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Study Links Stranded Marine Animals to Environmental Toxins

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posted on May, 28 2009 @ 08:03 PM
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In a study, recently published in the journal Environmental Pollution, Eric Montie, a University of South Florida scientist who did most of his research while a doctoral student at the Woods Hole Oceanographic Institution, found high levels of man-made chemicals in the brains and fluid surrounding the brains of marine mammals.

Scientists have known for a while that dangerous compounds like the pesticide DDT, the insulating material PCB (polychlorinated biphenyls) and the flame retardant PBDE (polybrominated diphenyl ethers) accumulate in the fatty tissue of mammals, particularly top-of-the-food-chain predators that eat chemical-laden prey.

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Montie tested for the presence of 170 chemicals in brain and cerebrospinal fluid he'd collected from the stranded animals. He found exceptionally high levels of both the widely used flame retardant PBDE and a form of PCB.


www.capecodonline.com.../20090526/NEWS/905260315


Very, very interesting and important article. For years, scientists have hypothesized on the reason for whale and dolphin strandings. The theories have ranged anywhere from being caused by changing ocean temperatures to noise pollution to earthquakes. But I believe this study is good enough evidence to support chemical pollution as the cause of these beachings and strandings. Insulating material? Flame retardant? Get this stuff out of our oceans. It's harming the wildlife.

Most chemical pollution results from dangerous chemicals not being disposed of appropriately. Can you believe this? Over 170 chemicals. This is especially an issue in carnivorous marine mammals. The tiny fish eat plants or microscopic organisms contaminated with the chemicals. They are eaten by larger fish, which are eaten by larger fish, which are eaten by whales. The toxicity is multiple times larger, because each fish does not just eat one of it's prey, it eats many of them.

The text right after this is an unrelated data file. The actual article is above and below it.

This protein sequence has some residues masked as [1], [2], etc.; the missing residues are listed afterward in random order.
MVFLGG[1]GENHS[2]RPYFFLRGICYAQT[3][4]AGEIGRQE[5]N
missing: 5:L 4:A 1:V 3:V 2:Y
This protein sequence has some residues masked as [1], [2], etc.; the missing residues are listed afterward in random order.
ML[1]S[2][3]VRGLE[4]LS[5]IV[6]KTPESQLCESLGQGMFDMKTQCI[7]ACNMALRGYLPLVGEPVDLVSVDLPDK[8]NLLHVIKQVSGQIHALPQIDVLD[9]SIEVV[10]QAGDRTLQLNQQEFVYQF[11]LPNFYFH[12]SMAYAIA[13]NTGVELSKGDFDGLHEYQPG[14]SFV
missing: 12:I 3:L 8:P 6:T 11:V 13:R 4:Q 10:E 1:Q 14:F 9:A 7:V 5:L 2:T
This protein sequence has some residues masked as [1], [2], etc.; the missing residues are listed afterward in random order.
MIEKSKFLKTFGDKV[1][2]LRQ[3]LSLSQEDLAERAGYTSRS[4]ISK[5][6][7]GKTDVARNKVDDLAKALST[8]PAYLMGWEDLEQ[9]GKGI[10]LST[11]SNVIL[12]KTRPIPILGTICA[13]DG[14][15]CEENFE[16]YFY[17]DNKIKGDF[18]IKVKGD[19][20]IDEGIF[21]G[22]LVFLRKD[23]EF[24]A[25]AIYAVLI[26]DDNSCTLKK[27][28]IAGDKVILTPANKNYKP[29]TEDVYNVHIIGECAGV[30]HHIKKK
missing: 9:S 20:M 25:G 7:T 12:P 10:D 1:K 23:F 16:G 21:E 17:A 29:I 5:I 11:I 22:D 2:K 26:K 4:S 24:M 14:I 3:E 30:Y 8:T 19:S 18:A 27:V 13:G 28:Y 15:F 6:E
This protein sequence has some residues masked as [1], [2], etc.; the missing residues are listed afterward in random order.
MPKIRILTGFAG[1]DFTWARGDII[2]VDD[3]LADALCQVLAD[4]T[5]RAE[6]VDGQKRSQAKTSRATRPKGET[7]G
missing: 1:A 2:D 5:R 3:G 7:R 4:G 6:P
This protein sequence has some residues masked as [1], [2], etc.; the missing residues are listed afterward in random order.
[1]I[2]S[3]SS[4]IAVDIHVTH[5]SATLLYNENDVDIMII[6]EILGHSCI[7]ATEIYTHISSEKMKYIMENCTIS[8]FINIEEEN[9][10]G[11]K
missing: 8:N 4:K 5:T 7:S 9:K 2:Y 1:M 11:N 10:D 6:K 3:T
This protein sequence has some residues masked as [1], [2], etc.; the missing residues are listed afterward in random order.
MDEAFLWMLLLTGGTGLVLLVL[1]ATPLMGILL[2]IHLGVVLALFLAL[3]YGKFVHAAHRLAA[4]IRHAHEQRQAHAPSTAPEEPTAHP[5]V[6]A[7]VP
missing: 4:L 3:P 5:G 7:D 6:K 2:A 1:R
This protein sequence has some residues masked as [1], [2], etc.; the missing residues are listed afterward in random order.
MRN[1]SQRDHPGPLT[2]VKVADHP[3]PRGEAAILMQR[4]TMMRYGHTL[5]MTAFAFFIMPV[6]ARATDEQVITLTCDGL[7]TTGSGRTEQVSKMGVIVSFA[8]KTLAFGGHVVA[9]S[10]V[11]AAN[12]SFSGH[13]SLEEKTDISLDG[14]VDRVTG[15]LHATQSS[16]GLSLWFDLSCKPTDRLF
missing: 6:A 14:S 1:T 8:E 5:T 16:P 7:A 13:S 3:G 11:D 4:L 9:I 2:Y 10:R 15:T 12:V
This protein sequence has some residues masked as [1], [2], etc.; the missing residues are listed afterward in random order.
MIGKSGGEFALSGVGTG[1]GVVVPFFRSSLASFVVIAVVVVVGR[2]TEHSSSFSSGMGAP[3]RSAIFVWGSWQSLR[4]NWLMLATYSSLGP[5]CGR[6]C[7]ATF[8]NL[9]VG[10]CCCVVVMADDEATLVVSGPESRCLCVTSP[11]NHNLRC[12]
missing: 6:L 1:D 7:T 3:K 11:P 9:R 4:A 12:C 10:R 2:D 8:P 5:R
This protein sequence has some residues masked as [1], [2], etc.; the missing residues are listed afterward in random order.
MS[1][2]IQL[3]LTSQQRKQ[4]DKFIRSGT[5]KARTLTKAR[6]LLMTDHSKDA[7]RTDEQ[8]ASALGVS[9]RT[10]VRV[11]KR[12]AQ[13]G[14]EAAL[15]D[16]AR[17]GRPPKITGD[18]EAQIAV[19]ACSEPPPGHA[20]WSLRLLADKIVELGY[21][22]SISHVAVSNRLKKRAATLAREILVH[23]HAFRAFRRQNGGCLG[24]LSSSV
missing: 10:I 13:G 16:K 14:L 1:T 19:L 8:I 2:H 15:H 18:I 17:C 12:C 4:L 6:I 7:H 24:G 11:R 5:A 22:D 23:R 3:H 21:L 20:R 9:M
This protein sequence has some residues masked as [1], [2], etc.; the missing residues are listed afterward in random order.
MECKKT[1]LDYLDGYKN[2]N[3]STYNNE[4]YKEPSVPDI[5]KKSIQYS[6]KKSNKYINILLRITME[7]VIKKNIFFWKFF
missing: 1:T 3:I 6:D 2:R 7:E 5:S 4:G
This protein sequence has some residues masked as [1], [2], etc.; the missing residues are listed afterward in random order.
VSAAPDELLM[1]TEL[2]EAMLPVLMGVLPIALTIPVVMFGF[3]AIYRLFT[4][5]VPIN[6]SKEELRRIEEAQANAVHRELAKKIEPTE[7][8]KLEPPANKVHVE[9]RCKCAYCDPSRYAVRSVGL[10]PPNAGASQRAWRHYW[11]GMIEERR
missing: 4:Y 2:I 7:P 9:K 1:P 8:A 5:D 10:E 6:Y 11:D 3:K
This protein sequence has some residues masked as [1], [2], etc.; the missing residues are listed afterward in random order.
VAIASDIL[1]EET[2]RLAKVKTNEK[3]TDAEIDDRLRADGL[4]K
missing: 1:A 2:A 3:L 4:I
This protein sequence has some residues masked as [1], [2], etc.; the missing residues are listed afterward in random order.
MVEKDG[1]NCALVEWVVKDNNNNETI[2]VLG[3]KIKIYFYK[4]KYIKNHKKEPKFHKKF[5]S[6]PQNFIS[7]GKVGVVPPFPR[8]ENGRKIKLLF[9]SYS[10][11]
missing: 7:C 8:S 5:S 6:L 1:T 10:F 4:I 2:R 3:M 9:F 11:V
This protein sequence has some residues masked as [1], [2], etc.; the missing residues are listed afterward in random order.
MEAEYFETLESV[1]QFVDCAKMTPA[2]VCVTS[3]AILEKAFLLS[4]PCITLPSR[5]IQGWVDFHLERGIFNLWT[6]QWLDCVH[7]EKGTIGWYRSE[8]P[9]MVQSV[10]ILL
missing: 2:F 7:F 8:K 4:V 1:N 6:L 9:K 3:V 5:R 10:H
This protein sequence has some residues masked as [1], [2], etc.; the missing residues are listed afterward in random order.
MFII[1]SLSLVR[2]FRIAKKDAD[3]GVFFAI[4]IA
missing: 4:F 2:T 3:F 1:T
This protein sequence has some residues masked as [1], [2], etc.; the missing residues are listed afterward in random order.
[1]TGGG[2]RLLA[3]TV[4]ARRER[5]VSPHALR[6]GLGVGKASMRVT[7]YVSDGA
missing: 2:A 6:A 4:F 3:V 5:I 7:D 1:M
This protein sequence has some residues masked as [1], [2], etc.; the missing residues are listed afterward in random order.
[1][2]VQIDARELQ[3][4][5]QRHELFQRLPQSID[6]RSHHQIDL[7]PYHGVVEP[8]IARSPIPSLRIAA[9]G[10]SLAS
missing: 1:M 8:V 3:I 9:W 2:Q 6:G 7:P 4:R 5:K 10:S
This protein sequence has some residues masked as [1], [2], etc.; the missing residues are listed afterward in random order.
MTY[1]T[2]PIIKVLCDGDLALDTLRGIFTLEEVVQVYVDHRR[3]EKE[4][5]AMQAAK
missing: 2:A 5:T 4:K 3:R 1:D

It messes up their nervous system. It makes them susceptible to parasites and disease. You cannot say that this is not our fault.




posted on May, 28 2009 @ 08:56 PM
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realizing how destructive our culture is, makes me feel pretty f*n disgusted to be human

how about you?



posted on May, 28 2009 @ 08:58 PM
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reply to post by warrenb
 


AGREED.
I was just talking about it with a friend today, especially because in a recession it's easier to ruin the environment than to fix it.

I love how everyone blamed natural things for stranding, and now it's our fault. I totally predicted it, but I didn't think it would be because of pollution. Can you imagine how sick those whales and dolphins must be feeling because of us?



posted on Jun, 2 2009 @ 10:57 PM
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Man, it's like we are driving them insane with chemicals, as if someone were forcing them to keep ingesting these things they didn't like, for years.

Humans are terrible and I wouldn't have considered the chemical pollution to play such a significant role in the animal's chemistry.

*goes around moping about how much humans suck*



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